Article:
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The Herman Feshbach Prize in Theoretical Nuclear Physics is a prize awarded annually by the American Physical Society to recognize and encourage outstanding achievements in theoretical nuclear physics. The $10,000 prize is in honor of Herman Feshbach of MIT. The prize, inaugurated in 2014, is awarded to one person or is shared among two to three persons when all of the recipients are credited with the same accomplishment.[1][2]

Prize winners

Source: American Physical Society [1]

See also


  1. ^ a b "Herman Feshbach Prize in Theoretical Physics". American Physical Society.
  2. ^
  3. ^ For lifetime contributions to nuclear many-body theory including identifying mechanisms for saturation and relating the Skyrme interaction to fundamental nuclear forces; and for initiating and leading efforts to understand the nucleon using lattice QCD (Laudatio).
  4. ^ For his pioneering contributions to our understanding of quantum chromodynamics at high energy density and laying the theoretical foundations of experimental ultrarelativistic heavy ion collisions. His work has been a crucial guide to experiments at RHIC and LHC, and he has mentored a generation of young theorists. (Laudatio)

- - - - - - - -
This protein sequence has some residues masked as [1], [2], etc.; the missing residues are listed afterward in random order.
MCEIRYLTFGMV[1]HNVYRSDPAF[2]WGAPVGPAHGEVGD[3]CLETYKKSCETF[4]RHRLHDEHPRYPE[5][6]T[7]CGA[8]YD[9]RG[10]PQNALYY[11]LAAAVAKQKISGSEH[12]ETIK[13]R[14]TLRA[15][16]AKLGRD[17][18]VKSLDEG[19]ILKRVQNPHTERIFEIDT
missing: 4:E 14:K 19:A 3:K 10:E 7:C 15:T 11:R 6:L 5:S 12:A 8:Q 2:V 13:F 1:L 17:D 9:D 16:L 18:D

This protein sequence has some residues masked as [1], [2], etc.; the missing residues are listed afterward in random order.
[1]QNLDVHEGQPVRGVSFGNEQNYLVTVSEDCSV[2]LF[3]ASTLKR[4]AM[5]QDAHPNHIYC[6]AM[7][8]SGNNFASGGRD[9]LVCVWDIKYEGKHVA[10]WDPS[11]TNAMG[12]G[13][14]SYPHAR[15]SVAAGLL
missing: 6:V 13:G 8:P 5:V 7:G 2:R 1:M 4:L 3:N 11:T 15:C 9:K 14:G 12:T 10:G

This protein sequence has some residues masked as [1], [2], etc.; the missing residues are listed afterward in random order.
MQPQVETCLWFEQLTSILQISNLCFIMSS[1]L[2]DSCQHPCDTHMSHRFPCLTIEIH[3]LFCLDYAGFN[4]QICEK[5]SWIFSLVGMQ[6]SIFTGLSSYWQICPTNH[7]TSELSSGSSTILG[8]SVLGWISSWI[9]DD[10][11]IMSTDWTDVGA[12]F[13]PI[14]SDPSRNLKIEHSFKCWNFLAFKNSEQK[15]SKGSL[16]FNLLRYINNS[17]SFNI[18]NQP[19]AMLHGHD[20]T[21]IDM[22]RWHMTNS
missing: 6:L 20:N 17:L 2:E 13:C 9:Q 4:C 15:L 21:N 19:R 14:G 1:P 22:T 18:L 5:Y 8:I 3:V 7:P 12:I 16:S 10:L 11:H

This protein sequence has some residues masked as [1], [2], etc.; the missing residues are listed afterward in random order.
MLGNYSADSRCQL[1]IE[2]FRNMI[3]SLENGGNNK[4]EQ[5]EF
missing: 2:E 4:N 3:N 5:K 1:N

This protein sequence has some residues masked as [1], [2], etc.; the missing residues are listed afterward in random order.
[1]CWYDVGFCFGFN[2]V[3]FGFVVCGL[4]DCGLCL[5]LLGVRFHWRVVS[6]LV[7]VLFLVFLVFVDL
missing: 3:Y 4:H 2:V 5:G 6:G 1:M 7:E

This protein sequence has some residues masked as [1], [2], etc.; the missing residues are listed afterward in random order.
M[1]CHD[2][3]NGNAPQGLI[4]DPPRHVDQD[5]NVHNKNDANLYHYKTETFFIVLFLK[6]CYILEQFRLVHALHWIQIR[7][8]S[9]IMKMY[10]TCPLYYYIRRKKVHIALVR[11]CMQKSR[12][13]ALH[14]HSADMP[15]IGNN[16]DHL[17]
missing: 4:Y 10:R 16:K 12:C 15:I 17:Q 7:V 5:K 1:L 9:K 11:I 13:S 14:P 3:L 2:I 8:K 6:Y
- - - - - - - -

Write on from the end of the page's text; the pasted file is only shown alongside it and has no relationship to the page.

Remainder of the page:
5. ^ For pioneering work in developing tools to characterize the structure of the nucleon within QCD and for showing how its properties can be probed through experiments; this work not only illuminates the nucleon theoretically but also acts as a driver of experimental programs worldwide. (Laudatio)
  6. ^ For pioneering the development of quantum Monte Carlo techniques to solve key problems in nuclear structure physics, cold atom physics, and dense matter theory of relevance to neutron stars (Laudatio)
  7. ^ For his pioneering contributions to the understanding of strongly interacting matter under extreme conditions, and for establishing the foundations of the theory of quark-gluon plasma and its hydrodynamical behavior. (Laudatio)
  8. ^ For seminal theoretical studies of fundamental symmetries in nuclei, including radioactive nuclear decays, parity-violating nucleon-nucleon interactions, and chiral dynamics of mesons and baryons. (Laudatio)
  9. ^ "Berndt Mueller Awarded 2021 Herman Feshbach Prize in Theoretical Nuclear Physics". Brookhaven National Laboratory. Retrieved 2020-10-16.